Making Changes MenuMind & Consciousness MenuTalk Therapy MenuEducation & Learning MenuHealthy Relationships MenuAutism Spectrum MenuAddictions, Risk, and Recovery MenuWeight & Fitness MenuHuman Personality MenuScientific Method Menu

The Information Line - Part 6

Wounds (Our Internal Fuses)

To begin with, when I say "too much information," what I am referring to is the fact that we all have a limited ability to process information. Again, nothing broken here. We just all have our limits.

In fact, if we can exceed these limits and stay conscious, we grow holistically, meaning, we have simply done something to permanently extend these internal limits. Growth, however, is not what normally happens to people when they exceed their informational limits. What normally happens is that people try to take this information in anyway and so, they get overloaded. What do I mean by "overloaded?"

Very simply, "overloaded" means we have tried to process too much of a certain kind of information. What normally happens, then, is this part of our information processing systems shuts down. This occurs in a way, very similar, to how an overloaded circuit in home electrical system shuts down when it gets too much current.

In the case of the home electrical system, we say, the fuse blew. And in the case of people, something very similar happens.

What actually happens in the case of home electrical systems? When an electrical circuit in a home is asked to carry more electrical information than it can handle, the wires in this particular circuit begin to heat up. This heat, in fact, is what home electrical fuses measure. Thus, as these wires heat up, so do the corresponding fuses.

What happens, then, when a wire is asked to carry more electrical information than it can handle? Because fuses have a heat limit which is lower than the maximum that the wires can carry, when fuses heat up, they open the circuit before the wire burns up. In other words, home electrical fuses are really just temperature sensitive switches which turn off (open the circuit) when they reach a certain temperature. Since this limit is below that of what will damage the wires, the wires, and the home, are protected.

What happens then, when a fuse actually blows? Of course, when a home electrical fuse heats up enough so it blows, once blown, we must wait until this fuse cools down before we can try to reset it. This situation is very similar to what happens to people who become overloaded.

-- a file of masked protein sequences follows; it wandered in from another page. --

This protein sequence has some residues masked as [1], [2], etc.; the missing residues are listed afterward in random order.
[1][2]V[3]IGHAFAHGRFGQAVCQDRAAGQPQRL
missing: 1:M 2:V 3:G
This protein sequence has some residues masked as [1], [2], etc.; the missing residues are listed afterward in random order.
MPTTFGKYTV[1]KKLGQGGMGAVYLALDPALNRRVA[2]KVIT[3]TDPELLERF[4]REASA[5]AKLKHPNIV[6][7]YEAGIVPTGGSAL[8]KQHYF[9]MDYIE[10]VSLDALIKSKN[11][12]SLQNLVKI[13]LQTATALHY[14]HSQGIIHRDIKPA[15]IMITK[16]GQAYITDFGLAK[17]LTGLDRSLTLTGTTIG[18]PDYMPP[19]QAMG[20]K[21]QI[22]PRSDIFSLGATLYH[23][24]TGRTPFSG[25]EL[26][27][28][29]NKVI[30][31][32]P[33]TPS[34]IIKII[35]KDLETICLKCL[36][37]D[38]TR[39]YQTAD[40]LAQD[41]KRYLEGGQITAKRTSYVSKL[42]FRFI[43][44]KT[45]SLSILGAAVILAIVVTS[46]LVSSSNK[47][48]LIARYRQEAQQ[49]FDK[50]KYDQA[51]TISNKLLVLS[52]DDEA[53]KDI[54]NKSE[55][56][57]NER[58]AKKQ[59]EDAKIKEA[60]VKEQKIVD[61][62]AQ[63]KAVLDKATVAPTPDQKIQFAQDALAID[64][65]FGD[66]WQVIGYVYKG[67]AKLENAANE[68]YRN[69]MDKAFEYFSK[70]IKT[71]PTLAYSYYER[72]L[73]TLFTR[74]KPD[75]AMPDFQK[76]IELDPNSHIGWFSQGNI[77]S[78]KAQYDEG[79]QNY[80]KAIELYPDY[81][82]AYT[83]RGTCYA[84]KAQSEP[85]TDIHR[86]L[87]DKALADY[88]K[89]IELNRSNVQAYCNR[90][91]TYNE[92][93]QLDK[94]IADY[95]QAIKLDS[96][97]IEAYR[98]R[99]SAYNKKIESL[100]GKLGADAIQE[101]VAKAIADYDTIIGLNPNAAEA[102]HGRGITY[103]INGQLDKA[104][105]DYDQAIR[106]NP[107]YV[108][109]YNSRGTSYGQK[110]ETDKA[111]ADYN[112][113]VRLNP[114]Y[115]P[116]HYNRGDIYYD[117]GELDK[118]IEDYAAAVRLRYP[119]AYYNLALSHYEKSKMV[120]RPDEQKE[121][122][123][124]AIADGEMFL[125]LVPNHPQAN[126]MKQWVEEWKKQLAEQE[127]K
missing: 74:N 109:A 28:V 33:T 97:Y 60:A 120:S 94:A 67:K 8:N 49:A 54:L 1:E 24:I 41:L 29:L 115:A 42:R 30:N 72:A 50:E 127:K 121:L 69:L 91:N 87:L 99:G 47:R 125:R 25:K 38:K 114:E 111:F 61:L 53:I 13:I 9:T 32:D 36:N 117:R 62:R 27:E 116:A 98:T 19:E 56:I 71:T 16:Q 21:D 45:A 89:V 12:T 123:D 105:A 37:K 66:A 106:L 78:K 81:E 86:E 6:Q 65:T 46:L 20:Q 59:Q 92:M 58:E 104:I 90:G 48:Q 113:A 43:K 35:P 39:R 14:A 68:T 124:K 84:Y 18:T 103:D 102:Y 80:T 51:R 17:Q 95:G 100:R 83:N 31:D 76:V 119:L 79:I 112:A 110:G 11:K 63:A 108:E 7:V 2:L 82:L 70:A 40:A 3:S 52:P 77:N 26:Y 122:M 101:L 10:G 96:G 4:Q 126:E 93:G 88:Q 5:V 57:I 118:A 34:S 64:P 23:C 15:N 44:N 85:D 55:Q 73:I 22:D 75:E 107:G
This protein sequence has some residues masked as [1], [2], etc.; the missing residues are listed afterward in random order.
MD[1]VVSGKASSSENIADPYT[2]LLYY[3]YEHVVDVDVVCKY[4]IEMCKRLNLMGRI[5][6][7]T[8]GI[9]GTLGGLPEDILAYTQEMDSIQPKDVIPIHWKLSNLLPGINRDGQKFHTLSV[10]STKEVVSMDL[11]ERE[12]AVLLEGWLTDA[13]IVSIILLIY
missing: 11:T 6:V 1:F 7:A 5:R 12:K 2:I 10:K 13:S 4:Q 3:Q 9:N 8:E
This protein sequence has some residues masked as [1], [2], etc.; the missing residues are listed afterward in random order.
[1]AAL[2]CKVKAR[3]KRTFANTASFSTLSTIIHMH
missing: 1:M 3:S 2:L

When people get overloaded, just as with the home electrical system, normally, nothing gets broken. A fuse has just blown and can be reset. Thus, the only thing that happens is that we temporarily lose access to this part of our internal circuits and to our ability to process this particular type of information. And like the fuses in a home electrical system, we must then wait until we cool down so this internal fuse "resets."

Why "cool down?" Because both home electrical fuses and human fuses need to first cool down before the circuits reset, and once this happens, everything returns to normal.

What is important to remember here is that even when these fuses blow, normally, nothing has been damaged. Thus in the case of the home electrical system, when a fuse blows, the wire, fuse, and electrical information arriving at the house all still exist. They just can not carry any of the electrical information present until the fuse resets.

In a similar fashion, we each have a system of internal fuses, designed to protect us from the damage which can occur if we take in too much information. In fact, I call often refer to these fuses, those which guard our ability to carry information, as the Universe's mercy, in that they are designed to blow whenever we experience more information than we can handle. ("Pain," by the way, is simply our way of saying we are experiencing too much information.) Not surprisingly, we often call "trying to take in too much information," getting "hot under the collar."

Why have these fuses been built into us? Because, in a very real sense, if we exceed our informational limits for too long a period, our ability to carry information this particular type of actually gets damaged (it gets "wounded"). Thus, these internal fuses exist to protect us from being damaged in times when we exceed our "informational limits." And like the fuses which protect a home's electrical system, once our internal fuses blow, no information of this type can flow through us until these fuses reset.